Sure, it’s a time suck filled with inane cat pictures. Still, how many meaningful photos of Passover gatherings and Easter celebrations filled our feeds last weekend while filling the miles and time that separate us from loved ones? It’s a wonderful thing and I’m sticking with it. But despite my rosy view, there is clearly trouble in paradise. Trouble of the sort that creates a leadership crossroads like those I wrote about here and here.

Little did I realize a decade ago that this remarkable technology’s connective tissue with such benign purpose would come with such a potential for harm.

I suspect that Facebook CEO Mark Zuckerberg, one of the company’s founders, was equally naive about it. Yet now he is facing a crossroads of classic proportions.

Because the solution to a problem always changes the problem. Businesses are built on solutions to human problems that in turn bring new problems leaders must grapple with. Continue reading “Leadership at the Crossroads Part 3: Courage to Speak Boldly When it Counts.”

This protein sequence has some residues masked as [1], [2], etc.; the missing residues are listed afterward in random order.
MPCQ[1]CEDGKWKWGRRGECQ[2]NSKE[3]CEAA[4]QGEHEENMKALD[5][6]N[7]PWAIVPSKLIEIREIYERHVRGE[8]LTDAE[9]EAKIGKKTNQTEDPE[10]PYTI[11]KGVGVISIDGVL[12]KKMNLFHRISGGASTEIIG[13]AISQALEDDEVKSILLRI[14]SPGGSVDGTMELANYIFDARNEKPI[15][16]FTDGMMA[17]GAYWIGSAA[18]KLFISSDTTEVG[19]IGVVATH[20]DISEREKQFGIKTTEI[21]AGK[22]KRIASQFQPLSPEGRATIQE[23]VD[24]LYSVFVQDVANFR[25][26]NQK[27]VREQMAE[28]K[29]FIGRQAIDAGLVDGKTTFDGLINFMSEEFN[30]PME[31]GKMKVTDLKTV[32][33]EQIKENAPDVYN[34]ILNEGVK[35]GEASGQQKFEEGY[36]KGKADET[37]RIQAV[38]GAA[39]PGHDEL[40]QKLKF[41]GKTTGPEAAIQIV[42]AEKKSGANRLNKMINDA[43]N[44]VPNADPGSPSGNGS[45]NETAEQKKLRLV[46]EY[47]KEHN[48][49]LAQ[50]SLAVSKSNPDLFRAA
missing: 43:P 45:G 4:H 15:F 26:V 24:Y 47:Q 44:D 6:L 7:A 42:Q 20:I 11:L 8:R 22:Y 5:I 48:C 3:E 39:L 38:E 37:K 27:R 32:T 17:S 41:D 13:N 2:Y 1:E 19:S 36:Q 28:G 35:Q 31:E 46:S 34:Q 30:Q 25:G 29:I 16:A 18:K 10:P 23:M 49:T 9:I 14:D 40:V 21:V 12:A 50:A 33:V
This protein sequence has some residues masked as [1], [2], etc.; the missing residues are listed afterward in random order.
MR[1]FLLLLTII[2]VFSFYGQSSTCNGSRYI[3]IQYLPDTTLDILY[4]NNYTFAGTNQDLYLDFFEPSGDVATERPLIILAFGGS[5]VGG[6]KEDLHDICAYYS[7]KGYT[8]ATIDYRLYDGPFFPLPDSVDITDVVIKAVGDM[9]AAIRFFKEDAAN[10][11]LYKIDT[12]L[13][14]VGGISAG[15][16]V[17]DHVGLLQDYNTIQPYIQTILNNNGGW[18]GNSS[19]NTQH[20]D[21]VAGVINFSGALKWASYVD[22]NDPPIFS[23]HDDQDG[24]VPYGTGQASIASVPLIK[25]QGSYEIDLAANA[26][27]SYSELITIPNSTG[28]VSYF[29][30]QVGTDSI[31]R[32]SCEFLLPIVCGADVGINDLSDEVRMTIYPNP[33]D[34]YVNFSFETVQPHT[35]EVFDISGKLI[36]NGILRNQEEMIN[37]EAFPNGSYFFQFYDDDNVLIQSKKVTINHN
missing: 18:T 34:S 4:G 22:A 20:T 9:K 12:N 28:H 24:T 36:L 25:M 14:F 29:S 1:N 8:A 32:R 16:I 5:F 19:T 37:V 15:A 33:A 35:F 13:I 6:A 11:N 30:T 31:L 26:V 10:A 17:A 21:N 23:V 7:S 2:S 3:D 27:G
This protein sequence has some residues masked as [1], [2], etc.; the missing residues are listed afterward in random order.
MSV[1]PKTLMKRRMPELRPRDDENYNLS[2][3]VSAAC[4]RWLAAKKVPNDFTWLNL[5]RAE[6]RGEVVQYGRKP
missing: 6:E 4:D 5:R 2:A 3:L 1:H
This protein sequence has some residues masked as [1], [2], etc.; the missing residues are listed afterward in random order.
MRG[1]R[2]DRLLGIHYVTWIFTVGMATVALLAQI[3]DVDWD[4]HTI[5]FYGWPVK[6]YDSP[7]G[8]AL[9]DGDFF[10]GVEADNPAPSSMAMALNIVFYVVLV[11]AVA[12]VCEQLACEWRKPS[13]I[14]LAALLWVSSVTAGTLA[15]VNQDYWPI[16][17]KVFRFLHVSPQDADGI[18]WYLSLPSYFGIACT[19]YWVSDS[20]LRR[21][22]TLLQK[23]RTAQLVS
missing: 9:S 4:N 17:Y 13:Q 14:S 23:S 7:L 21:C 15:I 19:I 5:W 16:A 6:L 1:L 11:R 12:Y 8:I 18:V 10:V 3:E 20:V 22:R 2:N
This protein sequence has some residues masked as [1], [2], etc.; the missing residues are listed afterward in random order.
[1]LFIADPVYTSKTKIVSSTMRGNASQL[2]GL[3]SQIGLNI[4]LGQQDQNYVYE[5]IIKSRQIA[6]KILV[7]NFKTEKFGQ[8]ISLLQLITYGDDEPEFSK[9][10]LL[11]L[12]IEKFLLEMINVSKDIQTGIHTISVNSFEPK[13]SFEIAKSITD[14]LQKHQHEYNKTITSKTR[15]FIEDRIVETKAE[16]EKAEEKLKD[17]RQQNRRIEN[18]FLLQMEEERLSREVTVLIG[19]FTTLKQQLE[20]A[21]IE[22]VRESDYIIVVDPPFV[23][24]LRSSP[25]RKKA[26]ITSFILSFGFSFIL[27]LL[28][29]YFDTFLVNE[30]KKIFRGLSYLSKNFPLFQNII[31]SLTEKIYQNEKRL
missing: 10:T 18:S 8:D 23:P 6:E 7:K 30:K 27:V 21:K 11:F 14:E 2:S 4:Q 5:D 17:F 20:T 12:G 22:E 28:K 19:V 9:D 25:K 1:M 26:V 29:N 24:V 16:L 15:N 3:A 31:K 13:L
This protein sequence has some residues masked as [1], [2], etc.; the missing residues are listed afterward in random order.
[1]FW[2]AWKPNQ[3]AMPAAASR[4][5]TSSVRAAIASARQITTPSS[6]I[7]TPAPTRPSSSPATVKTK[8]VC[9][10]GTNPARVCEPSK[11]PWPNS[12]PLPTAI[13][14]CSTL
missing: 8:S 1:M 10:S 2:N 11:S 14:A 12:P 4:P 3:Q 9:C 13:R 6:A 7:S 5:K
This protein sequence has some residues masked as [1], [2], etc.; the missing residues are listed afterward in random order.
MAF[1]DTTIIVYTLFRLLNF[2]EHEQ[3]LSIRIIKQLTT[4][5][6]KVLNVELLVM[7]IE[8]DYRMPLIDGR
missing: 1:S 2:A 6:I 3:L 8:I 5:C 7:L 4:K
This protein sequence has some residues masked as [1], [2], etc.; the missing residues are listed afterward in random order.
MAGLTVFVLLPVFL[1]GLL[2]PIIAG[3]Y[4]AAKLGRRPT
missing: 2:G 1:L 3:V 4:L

11 Top Quotes About Feedback and One Big Ask for Yours

When I went looking for a great quote about feedback. I quickly noticed how few women are quoted in collections of quotes, especially those pertaining to leadership.

So then, I deliberately looked for quotes by women about feedback. Here are a few:

  1. “There are two things people want more than sex and money… recognition and praise.” —Mary Kay Ash, founder of Mary Kay cosmetics, which she started after being passed over for promotion by a man whom she had trained–talk about using feedback productively!
  2. “Everything in my environment is offering me feedback, if I will only listen.”–Sharon WeilChangeAbility: How Artists, Activists, and Awakeners Navigate Change 
  3. “In fact, all of us are very susceptible to having our humiliating experiences turn to shame, especially when the person who is putting us down is someone with whom we have a valued relationship or someone whom we perceive to have more power than we do…”–Brené Brown
  4. “Policy was not reconsidered because the governing group had no habit of purposeful consultation.” —Barbara W. TuchmanThe March of Folly: From Troy to Vietnam